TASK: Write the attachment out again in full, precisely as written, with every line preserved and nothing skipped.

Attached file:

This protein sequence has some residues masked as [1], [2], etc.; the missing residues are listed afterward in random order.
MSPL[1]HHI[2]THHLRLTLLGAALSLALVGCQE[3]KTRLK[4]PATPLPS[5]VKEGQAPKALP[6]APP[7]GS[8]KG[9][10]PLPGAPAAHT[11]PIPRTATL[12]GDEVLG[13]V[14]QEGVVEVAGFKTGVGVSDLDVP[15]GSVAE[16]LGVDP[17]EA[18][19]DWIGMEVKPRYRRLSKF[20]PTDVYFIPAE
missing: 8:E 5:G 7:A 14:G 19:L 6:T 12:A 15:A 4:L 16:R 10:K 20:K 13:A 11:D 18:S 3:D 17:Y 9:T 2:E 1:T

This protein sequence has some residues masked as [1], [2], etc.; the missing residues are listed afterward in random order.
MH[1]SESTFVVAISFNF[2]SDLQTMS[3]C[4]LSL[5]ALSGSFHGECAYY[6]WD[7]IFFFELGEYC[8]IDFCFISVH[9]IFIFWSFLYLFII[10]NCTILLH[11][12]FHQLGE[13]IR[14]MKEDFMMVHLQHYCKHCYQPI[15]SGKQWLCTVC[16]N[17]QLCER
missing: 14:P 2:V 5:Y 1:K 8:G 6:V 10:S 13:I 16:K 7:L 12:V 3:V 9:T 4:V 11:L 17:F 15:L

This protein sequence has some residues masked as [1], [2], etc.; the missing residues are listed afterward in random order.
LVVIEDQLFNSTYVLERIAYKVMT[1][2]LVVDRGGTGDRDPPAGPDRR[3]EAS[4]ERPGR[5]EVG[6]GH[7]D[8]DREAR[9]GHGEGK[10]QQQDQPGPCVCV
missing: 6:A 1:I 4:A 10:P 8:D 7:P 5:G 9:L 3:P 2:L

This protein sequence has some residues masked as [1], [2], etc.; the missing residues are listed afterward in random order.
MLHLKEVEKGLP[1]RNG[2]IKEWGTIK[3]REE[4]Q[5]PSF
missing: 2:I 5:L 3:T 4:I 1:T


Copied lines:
This protein sequence has some residues masked as [1], [2], etc.; the missing residues are listed afterward in random order.
MSPL[1]HHI[2]THHLRLTLLGAALSLALVGCQE[3]KTRLK[4]PATPLPS[5]VKEGQAPKALP[6]APP[7]GS[8]KG[9][10]PLPGAPAAHT[11]PIPRTATL[12]GDEVLG[13]V[14]QEGVVEVAGFKTGVGVSDLDVP[15]GSVAE[16]LGVDP[17]EA[18][19]DWIGMEVKPRYRRLSKF[20]PTDVYFIPAE
missing: 8:E 5:G 7:A 14:G 19:L 6:T 12:A 15:A 4:L 16:R 10:K 20:K 13:A 11:D 18:S 3:D 17:Y 9:T 2:E 1:T

This protein sequence has some residues masked as [1], [2], etc.; the missing residues are listed afterward in random order.
MH[1]SESTFVVAISFNF[2]SDLQTMS[3]C[4]LSL[5]ALSGSFHGECAYY[6]WD[7]IFFFELGEYC[8]IDFCFISVH[9]IFIFWSFLYLFII[10]NCTILLH[11][12]FHQLGE[13]IR[14]MKEDFMMVHLQHYCKHCYQPI[15]SGKQWLCTVC[16]N[17]QLCER
missing: 14:P 2:V 5:Y 1:K 8:G 6:V 10:S 13:I 16:K 7:L 12:V 3:V 9:T 4:V 11:L 17:F 15:L

This protein sequence has some residues masked as [1], [2], etc.; the missing residues are listed afterward in random order.
LVVIEDQLFNSTYVLERIAYKVMT[1][2]LVVDRGGTGDRDPPAGPDRR[3]EAS[4]ERPGR[5]EVG[6]GH[7]D[8]DREAR[9]GHGEGK[10]QQQDQPGPCVCV
missing: 6:A 1:I 4:A 10:P 8:D 7:P 5:G 9:L 3:P 2:L

This protein sequence has some residues masked as [1], [2], etc.; the missing residues are listed afterward in random order.
MLHLKEVEKGLP[1]RNG[2]IKEWGTIK[3]REE[4]Q[5]PSF
missing: 2:I 5:L 3:T 4:I 1:T